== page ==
What If a Blemish left an Indent in My Skin?
Generally, the deep cystic blemish will cause the most injury to the skin and affect the actual skin tissue. This can lead to keloid, hypertrophic or atrophic scars. Atrophic scars are the ones most commonly associated with acne. This is where the damage occurred very deep in the skin causing it to indent. Sometimes they can be temporary and bounce back, but some can last a lifetime. Read how to smooth indented acne scars on your skin.
Post-Inflammatory Hyperpigmentation (PIH) and Post-Inflammatory Erythema (PIE). What’s the Difference?
Most people will have a mix of both but there is a distinct difference.
Post-Inflammatory Hyperpigmentation (PIH)
These are the red, brown, or purple marks that I’ve been discussing in this post. It’s directly related to melanin activity that creates unwanted pigment on the skin. This occurs for anyone who gets blemishes, but they will last longer for medium to deeper skin tones. All of my tips in this post will help this condition.
Post-Inflammatory Erythema (PIE)
This is redness and swelling of a blemish related to vascular activity. A blemish will initiate a healing response (small proteins called cytokines will trigger the inflammation) and white blood cells that come to fight the infection can’t fit into smaller capillaries so they dilate and potentially break. This leads to vascular damage that causes redness. You’ll find this occurs most often with fair skin tones since the skin is thinner and capillaries are generally weaker. To help fade redness faster, applying a topical vitamin C serum can help aid in visible capillary repair. In addition, vascular pulsed dye lasers performed at a cosmetic dermatologists office are known to help with stubborn ones that linger for months and months.
To help keep capillaries strong so they may not be as fragile and get as damaged when a blemish forms (and if you’re easily prone to bruising), I recommend getting plenty of bioflavonoids in your diet. You can find these in citrus fruits and can also take it in a pill form. Read more about preventing broken capillaries.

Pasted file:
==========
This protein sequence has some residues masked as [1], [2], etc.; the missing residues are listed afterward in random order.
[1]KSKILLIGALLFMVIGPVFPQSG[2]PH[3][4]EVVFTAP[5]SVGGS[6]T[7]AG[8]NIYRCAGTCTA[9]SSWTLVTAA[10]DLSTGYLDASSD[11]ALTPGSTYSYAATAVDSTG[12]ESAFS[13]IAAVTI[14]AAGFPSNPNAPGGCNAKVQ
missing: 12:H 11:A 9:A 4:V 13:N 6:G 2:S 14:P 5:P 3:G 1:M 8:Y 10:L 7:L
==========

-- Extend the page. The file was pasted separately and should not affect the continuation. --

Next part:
How Can I Prevent Acne Marks From Appearing?
The ideal scenario would be to never break out again, but I realize this isn’t always realistic. To prevent breakouts, look at these nine skin types or take this Skin Type Quiz to make sure you fully understand your skin and what products are best for you. You can also schedule a virtual consultation with an esthetician. I also suggest you read the following posts to prevent breakout:
- These 17 tips just might banish your breakouts—for good
- How to treat whiteheads, blackheads, pustules, milia, closed comedones and cysts
- Acne-prone skin? Stop making these five mistakes
As for when a blemish appears, read how to get rid of a blemish fast. You don’t always have control over a blemish appearing but you DO have control over what happens when one shows up. The Zit Care Kit has everything you’ll need.
Lastly, there is an upside to having acne and I share what it is here.
Celebrity Esthetician & Skincare Expert
As an esthetician trained in cosmetic chemistry, Renée Rouleau has spent 30 years researching skin, educating her audience, and building an award-winning line of products. Trusted by celebrities, editors, bloggers, and skincare obsessives around the globe, her vast real-world knowledge and constant research are why Marie Claire calls her “the most passionate skin practitioner we know.”